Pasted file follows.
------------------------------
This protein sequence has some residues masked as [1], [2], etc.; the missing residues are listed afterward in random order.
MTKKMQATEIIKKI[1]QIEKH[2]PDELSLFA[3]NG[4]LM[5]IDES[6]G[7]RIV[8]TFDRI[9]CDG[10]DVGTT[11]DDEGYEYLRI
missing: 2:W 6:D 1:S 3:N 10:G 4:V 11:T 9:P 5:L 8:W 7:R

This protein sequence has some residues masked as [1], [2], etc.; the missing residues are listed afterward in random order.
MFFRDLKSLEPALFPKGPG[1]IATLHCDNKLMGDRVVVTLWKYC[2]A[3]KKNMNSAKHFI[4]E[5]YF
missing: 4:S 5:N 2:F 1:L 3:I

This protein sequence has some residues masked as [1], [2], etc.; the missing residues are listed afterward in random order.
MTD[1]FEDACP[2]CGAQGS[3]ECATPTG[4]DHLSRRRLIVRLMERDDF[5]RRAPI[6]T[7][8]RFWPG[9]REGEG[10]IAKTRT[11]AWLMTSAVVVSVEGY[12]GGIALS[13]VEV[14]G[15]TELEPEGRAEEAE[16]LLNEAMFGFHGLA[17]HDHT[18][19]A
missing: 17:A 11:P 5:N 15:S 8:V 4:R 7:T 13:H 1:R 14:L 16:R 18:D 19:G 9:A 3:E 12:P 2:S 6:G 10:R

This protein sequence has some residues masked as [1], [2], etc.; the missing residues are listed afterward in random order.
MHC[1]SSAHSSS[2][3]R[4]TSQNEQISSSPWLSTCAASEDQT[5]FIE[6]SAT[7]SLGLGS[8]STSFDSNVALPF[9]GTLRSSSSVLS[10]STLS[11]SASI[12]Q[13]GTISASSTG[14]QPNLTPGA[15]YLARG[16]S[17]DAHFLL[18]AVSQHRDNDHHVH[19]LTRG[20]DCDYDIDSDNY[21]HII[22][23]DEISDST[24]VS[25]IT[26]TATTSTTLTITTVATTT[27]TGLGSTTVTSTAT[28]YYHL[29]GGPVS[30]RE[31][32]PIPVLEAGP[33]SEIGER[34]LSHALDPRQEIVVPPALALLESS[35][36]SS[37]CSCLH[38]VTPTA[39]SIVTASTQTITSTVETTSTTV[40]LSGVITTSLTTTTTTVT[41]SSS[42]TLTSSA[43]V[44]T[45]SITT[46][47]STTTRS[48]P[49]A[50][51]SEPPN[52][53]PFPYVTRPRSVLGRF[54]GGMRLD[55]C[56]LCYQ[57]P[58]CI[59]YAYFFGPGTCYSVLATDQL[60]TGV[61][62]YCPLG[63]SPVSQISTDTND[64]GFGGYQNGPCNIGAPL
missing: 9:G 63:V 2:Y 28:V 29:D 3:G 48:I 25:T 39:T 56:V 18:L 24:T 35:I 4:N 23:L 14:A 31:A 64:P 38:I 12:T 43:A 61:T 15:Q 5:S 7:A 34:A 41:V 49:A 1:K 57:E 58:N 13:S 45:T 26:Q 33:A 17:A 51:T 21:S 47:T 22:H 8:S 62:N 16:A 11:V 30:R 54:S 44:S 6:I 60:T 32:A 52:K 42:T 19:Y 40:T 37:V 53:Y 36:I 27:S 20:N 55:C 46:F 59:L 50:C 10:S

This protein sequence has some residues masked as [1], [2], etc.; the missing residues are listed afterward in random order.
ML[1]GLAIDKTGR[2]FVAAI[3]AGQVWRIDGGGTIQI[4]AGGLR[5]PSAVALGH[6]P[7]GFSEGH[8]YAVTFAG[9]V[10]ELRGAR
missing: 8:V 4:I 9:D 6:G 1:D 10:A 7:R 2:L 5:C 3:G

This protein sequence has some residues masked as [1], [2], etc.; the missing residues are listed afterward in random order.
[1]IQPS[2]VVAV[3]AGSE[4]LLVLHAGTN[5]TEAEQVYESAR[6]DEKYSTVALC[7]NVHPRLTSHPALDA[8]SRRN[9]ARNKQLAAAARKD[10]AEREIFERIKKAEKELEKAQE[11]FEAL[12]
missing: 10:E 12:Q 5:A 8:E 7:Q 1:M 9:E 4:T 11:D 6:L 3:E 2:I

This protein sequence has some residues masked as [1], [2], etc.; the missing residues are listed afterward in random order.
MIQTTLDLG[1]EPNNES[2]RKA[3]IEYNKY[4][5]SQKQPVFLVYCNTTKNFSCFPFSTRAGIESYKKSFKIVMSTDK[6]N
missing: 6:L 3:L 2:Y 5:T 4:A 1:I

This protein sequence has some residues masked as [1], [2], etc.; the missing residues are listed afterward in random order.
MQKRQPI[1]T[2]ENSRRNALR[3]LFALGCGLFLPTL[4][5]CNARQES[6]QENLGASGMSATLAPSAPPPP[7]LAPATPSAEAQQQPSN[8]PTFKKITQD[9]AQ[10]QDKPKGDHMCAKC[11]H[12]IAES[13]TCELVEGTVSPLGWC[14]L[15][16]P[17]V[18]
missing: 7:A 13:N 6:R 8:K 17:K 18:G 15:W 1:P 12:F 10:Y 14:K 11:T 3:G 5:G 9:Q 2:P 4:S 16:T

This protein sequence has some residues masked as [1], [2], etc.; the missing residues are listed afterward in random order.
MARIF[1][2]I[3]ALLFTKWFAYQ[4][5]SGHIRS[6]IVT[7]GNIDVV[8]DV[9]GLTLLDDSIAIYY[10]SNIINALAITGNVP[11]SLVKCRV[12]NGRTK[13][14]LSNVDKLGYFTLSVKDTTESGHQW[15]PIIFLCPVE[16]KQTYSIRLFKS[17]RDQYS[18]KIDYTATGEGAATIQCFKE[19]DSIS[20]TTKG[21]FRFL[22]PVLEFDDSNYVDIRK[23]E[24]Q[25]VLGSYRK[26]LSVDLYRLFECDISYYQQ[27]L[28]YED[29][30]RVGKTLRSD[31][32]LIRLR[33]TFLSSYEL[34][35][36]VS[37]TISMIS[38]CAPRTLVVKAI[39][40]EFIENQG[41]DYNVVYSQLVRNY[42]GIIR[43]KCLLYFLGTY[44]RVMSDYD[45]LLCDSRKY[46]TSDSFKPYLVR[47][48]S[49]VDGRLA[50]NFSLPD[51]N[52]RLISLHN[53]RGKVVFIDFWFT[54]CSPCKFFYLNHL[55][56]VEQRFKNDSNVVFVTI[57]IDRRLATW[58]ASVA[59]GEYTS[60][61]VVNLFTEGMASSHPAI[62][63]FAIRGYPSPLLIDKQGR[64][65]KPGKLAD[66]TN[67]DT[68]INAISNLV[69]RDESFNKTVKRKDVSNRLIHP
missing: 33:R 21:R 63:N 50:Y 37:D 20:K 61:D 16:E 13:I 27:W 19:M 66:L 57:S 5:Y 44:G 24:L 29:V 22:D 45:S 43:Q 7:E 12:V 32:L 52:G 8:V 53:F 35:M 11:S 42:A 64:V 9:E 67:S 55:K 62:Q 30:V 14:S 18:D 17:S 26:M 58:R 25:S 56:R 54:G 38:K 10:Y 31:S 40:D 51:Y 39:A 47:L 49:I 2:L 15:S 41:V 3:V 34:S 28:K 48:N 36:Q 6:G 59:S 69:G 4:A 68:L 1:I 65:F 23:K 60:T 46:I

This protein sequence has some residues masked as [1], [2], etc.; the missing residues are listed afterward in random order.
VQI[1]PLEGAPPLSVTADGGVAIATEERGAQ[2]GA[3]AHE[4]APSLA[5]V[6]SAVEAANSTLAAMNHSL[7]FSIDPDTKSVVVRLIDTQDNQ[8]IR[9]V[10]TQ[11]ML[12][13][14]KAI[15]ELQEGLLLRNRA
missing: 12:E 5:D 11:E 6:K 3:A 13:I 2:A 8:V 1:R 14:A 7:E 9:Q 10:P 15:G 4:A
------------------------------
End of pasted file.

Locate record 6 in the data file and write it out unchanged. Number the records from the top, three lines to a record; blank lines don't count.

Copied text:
This protein sequence has some residues masked as [1], [2], etc.; the missing residues are listed afterward in random order.
[1]IQPS[2]VVAV[3]AGSE[4]LLVLHAGTN[5]TEAEQVYESAR[6]DEKYSTVALC[7]NVHPRLTSHPALDA[8]SRRN[9]ARNKQLAAAARKD[10]AEREIFERIKKAEKELEKAQE[11]FEAL[12]
missing: 10:E 12:Q 5:A 8:E 7:Q 1:M 9:E 4:T 11:D 6:L 3:E 2:I